More Iraqi refugees cross into Rojava amid mounting violence in Nineveh

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Iraqi refugees at the border with the Syrian Kurdish region-Rojava. Photo: ARA News

ARA News

Qamishli – Thousands of Iraqi civilians from Mosul City and other parts of Nineveh Governorate have crossed the border into Syria over the past few weeks, and many of them were sheltered in the al-Hawl Camp in Hasakah Governorate.

“A new batch of Iraqi refugees headed to Rojava [Syria’s Kurdish region] seeking a safe haven after escaping the war-torn Nineveh Governorate, especially with the intensifying violence in Mosul City,” Hozan Mahmo, a member of the Hawl Camp administration, told ARA News.

“At least 200 new families crossed the border into Rojava in the past two days. We received them in the al-Hawl Camp and provided them with food and shelter,” Mahmo said.

According to the directory of the al-Hawl Camp, the number of Iraqi refugees in Rojava has exceeded 6,000. The directory has earlier appealed to the international community to provide aid to the camp in order to be able to shelter “as many displaced Iraqi civilians as possible”. “The camp suffers from shortage of basic supplies,” it said.

The Kurdish-led Self-Administration of Rojava confirmed that its local committees in Hasakah have provided thousands of Iraqi families with shelter.

The Kurdish Peshmerga forces and Iraqi Army troops, supported by an air cover from the US-led coalition, started on October 17 a battle for Mosul to expel militants of the Islamic State (ISIS) from their main bastion in northern Iraq.

Call For Support

The Rojava self-administration has asked the UN to provide short-term assistance. The aid would be used to help those fleeing from the Islamic State (ISIS) and into a growing number of displacement camps.

The de facto autonomous region has struggled in recent weeks to care for a massive influx of refugees from Mosul city and internally displaced persons (IDPs) from Raqqa and Deir ez-Zor Governorates.

“The number of refugees from Mosul has been increasing in Rojava [Syria’s Kurdish region],” Redur Khelil, the People’s Protection Units’ (YPG) spokesman, said in an ear;her statement. “We need urgent help from the UN and other relevant organizations.”

The Kurdish official also reported an increase in the number of IDPs fleeing from ISIS-held areas in Syria into NSR cantons. “The self-administration can’t deal with this crisis due to the ongoing embargo,” the YPG spokesman said. “[We] need an international campaign.”

Syrian Kurds have been providing a safe haven for thousands of refugees, mostly Arabs who have fled violence and starvation in the would-be Caliphate. The UN’s refugee agency and a few NGOs have been supporting the refugees in Northern Syrian – Rojava but their resources are limited.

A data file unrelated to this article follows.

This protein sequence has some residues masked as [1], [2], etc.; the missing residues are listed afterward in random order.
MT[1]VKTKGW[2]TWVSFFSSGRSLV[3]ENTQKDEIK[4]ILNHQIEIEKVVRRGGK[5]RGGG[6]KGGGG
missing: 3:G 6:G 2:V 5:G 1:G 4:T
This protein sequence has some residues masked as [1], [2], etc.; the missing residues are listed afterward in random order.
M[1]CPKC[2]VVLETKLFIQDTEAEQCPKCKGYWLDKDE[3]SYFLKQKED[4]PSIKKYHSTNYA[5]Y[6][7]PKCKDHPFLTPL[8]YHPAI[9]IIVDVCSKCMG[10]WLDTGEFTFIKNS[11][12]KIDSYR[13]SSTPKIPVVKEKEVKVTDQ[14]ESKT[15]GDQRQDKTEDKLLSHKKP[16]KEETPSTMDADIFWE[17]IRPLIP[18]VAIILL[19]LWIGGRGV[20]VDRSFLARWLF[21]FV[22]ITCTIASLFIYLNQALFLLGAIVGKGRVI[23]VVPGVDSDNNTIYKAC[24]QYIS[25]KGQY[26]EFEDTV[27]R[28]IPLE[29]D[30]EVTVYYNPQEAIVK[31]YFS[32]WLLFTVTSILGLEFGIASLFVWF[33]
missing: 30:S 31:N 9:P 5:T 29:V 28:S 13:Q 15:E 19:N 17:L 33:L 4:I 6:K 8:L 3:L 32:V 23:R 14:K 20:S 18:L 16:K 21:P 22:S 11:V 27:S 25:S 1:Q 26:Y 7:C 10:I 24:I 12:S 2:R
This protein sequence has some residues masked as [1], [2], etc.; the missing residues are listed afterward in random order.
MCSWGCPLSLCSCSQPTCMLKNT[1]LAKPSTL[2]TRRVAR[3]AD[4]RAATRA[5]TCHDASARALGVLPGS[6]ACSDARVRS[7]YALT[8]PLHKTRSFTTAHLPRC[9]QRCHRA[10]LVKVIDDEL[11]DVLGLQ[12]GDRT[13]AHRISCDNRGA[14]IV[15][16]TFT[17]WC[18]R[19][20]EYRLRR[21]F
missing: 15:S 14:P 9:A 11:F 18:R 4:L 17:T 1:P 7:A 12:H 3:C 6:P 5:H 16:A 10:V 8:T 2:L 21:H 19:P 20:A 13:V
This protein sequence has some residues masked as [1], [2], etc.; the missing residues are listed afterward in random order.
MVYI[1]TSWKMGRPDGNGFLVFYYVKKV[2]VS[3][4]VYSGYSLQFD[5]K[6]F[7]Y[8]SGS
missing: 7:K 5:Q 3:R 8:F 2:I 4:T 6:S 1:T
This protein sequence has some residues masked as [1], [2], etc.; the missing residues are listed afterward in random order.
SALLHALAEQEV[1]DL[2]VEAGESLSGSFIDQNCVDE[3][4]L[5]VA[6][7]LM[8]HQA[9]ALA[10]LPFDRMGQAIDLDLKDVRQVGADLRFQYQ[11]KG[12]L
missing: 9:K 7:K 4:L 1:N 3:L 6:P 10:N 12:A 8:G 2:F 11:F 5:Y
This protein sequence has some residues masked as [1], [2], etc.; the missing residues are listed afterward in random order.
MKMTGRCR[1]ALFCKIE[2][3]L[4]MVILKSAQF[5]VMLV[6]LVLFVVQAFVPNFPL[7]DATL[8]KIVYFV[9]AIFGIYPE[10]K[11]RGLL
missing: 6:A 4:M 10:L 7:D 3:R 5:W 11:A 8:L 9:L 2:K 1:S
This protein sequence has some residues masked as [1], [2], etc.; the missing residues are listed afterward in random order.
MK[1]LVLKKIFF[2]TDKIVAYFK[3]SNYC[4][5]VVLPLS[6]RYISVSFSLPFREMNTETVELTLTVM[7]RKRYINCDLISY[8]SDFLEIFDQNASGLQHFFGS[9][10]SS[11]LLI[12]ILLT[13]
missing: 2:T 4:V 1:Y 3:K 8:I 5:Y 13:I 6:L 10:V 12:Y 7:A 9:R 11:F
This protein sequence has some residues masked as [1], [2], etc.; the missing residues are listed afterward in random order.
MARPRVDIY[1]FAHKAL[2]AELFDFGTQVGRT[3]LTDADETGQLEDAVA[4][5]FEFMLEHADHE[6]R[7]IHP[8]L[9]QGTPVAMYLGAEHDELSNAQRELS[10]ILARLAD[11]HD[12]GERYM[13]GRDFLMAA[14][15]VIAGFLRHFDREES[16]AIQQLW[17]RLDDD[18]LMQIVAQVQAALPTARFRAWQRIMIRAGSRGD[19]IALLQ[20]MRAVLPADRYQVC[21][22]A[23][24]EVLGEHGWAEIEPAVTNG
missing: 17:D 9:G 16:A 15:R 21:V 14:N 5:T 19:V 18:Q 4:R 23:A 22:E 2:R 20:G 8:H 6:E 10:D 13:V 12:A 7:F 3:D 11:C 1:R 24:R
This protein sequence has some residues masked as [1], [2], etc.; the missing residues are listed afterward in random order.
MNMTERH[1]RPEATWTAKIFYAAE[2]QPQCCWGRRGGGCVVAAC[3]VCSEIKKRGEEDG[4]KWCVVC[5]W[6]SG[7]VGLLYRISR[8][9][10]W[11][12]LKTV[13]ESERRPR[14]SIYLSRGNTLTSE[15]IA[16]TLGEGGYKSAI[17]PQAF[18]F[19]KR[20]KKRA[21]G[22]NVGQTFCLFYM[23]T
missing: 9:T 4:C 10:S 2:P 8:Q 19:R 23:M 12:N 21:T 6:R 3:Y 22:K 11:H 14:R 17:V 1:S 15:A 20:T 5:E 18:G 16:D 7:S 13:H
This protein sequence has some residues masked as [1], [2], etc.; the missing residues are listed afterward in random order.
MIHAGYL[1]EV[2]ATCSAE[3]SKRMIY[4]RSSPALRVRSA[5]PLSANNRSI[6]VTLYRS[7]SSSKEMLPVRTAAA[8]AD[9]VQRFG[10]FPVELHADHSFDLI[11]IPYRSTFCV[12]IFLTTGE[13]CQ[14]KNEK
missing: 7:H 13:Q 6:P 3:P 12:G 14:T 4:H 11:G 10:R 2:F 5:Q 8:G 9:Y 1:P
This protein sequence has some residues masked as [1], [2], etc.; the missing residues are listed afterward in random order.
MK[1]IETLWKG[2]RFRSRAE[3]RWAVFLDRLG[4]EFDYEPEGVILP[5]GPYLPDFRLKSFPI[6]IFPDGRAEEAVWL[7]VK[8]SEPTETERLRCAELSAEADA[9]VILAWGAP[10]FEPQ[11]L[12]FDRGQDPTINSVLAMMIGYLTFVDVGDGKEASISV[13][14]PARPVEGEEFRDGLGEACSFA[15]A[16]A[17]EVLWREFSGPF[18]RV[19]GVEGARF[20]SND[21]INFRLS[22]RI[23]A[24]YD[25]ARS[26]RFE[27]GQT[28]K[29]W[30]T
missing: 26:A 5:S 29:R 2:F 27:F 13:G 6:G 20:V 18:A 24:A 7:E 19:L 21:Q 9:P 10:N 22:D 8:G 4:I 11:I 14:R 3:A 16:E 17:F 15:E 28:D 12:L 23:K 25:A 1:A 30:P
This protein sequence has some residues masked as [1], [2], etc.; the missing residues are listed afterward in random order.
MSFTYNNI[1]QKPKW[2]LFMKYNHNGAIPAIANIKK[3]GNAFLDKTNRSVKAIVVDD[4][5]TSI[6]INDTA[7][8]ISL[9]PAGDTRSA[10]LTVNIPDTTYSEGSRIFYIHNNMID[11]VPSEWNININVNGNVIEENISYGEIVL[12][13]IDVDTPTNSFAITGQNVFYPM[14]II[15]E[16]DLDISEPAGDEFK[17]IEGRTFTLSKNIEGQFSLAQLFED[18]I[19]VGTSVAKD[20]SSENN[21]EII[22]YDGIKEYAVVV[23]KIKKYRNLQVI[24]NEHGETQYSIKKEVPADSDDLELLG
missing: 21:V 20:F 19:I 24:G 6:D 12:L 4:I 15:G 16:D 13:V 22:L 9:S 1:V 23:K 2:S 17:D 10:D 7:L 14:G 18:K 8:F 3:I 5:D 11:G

“When the Mosul liberation operation started, civilian refugees began fleeing the brutality of terrorism in Mosul. [They] have arrived in Rojava, mainly in al-Hawl,” Aldar Xelil, co-chair of the Democratic Society Movement, said last week. “Tens of thousands of Iraqi refugees are expected to arrive.”

Clearing Iraqi-Syrian Border of ISIS Explosives

As the ISIS jihadists have been forced to withdraw from main areas in northeastern Syria, they planted landmines near communities and along public roads. Unmarked explosive devices have killed dozens of people in Hasakah Governorate near the Iraqi border, especially in the countryside where civilians are often unaware of the danger. The landmines also hamper resettlement efforts and preclude crop cultivation.

Responding to the challenge, the Kurdish-led Rojava Self-Administration has established the Roj Organization to demine Hasakah Governorate. The organization was established four months ago, with a modest budget and a staff of Kurdish volunteers. Their work is exceptionally dangerous.

The Roj Organization has recently started working near the town of al-Hawl. The demining volunteers want to clear the Iraqi-Syrian border so refugees can safely cross into NSR territory. Their work has taken on added urgency, as thousands of people have fled the war-torn city of Mosul.

“We came to the al-Hawl to dismantle the landmines [and thereby] make a secure passage available for Iraqi refugees,” Malik Ahmed, a Kurdish volunteer in the Roj Organization, told ARA News. “Those people need a safe passage, and we are doing our best to assist them.”

Reporting by: Ahmed Shiwesh, Siber Haji and Heysem Heci | Source: ARA News

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